A desire to celebrate on canvass the ‘incredible’ bond between mother and baby has resulted in a Haverhill artist winning the most prestigious prize available to a portraitist.
Benjamin Sullivan’s oil on canvass portrait of his wife Ginny breastfeeding their daughter Edith - now aged 15 months but aged eight months when it was completed - was last week named the winner of the BP Portrait Award 2017 at the National Portrait Gallery (NPG).
The portrait, called Breech, was adjudged the winner from 2,580 entries from 87 countries and has earned Benjamin a £30,000 prize and a commission, at the discretion of the NPG’s trustees, worth £5,000.
Benjamin, of Duddery Road, Haverhill, has been shortlisted for the award a record 13 times and last year came third. Breech is now part of the BP Portrait Award 2017 exhibition at the NPG.
He said: “I just wanted to celebrate really this bond between mother and baby. It’s just an incredible thing to witness.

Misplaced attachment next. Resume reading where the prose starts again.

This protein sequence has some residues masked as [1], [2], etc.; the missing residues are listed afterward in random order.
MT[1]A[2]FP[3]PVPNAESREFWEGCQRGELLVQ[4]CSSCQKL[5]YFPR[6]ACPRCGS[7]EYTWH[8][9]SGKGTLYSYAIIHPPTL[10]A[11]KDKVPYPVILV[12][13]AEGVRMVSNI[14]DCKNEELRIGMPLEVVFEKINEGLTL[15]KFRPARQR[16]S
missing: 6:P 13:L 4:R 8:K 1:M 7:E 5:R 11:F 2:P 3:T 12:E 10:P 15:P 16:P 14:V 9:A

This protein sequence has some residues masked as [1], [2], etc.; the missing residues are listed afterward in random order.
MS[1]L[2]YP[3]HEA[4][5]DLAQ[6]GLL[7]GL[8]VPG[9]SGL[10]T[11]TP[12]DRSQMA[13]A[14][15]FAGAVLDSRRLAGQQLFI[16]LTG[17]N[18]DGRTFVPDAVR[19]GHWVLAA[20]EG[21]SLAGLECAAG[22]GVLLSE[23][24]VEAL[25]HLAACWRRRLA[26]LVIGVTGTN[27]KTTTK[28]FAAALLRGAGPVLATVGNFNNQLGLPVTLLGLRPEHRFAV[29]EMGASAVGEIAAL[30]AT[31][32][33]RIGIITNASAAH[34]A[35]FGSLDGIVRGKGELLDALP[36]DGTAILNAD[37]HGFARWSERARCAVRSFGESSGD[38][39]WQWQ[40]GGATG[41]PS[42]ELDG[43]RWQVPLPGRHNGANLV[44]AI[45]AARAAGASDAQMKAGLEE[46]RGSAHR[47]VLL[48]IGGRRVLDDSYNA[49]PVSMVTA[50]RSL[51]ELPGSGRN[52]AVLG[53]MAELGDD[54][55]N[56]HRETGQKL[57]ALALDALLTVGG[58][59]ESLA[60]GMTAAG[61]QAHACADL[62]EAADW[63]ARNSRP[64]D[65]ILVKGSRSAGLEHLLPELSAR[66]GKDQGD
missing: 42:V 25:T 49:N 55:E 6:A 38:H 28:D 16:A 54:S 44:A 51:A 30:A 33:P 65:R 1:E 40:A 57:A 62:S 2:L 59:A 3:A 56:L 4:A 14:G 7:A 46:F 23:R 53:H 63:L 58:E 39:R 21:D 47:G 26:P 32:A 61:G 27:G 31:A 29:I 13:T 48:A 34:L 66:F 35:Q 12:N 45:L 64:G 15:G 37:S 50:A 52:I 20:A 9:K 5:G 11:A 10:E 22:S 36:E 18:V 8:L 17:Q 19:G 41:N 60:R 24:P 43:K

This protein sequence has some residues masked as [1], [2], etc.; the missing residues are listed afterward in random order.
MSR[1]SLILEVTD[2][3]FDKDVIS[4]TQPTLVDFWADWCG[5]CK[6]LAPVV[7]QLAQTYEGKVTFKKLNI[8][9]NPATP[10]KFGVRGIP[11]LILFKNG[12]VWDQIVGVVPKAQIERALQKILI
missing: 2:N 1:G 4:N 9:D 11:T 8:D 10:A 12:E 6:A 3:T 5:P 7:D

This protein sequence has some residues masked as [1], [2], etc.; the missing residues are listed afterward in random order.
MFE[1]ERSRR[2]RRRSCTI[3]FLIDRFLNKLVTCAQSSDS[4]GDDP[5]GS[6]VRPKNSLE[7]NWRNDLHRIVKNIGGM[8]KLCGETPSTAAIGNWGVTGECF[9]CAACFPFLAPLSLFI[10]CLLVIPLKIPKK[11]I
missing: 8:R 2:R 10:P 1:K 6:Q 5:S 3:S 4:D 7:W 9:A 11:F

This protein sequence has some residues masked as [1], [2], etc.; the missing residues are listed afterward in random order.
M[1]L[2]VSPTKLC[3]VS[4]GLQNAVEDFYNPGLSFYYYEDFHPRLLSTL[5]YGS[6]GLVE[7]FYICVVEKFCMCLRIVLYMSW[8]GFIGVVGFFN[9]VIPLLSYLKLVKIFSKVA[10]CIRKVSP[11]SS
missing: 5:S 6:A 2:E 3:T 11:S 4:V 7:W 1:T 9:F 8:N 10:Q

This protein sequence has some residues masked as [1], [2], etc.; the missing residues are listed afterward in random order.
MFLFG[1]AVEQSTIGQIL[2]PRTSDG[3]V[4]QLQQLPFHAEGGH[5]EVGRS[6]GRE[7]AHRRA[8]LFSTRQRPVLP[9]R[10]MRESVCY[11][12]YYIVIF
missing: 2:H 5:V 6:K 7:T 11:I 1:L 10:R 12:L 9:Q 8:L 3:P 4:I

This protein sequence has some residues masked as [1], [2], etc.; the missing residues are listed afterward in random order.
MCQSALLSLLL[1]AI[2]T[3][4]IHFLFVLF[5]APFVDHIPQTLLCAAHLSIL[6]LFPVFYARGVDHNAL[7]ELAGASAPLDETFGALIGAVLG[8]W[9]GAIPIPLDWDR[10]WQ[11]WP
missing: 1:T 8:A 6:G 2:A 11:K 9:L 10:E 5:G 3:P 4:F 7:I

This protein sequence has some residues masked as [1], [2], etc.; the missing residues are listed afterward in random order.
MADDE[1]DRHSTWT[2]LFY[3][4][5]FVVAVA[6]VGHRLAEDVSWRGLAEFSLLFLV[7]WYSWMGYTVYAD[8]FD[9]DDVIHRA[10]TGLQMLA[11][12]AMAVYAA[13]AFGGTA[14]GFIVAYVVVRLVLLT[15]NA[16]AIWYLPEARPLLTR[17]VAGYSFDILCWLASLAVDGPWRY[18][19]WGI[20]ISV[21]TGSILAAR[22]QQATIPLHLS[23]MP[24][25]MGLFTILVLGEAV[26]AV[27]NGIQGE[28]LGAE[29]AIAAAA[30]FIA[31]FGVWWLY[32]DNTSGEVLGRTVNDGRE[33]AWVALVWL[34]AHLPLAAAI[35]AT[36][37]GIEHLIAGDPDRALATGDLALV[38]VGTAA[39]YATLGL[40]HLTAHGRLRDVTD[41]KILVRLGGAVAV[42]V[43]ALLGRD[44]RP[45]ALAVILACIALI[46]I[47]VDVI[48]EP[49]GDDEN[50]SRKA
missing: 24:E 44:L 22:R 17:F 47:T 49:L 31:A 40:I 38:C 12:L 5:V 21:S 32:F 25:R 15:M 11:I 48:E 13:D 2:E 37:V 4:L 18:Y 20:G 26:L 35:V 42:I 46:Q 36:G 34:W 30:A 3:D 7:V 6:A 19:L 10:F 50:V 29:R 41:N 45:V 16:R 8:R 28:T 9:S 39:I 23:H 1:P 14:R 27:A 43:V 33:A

“Until you witness it, it’s difficult to put into words really and that’s why I put it into a picture. It’s the power of love really. It’s such a strong bond.”
Benjamin, already an established portraitist, explained the magnitude of the award, saying: “It’s absolutely fantastic. Obviously it just raises your profile.
“Even if you don’t get a prize because I’ve been in it 13 times, so it’s 13 times lucky, 300,000 people walk past the exhibition just in London and that’s before it goes on tour.
“I would say 90 per cent of my yearly marketing is that exhibition.”
All the entries for the award were submitted anonymously and judged by a panel which included broadcaster Kirsty Wark and artist Michael Landy.
The judges were particularly struck by the tenderness and intimacy of Benjamin’s composition, evoking Madonna and Child paintings through the ages and the depth of the maternal bond.
Commenting on the portrait, Kirsty Wark said: “The woman is tired. She is in love. Her
life has changed forever. We know her.”
Benjamin’s portrait of the cosmologist and astrophysicist Professor Martin Rees was commissioned by the National Portrait Gallery in 2008.
His paintings often depict family members reflecting his belief that ‘the emotional connection between sitter and artist is at the root of all successful portraits.’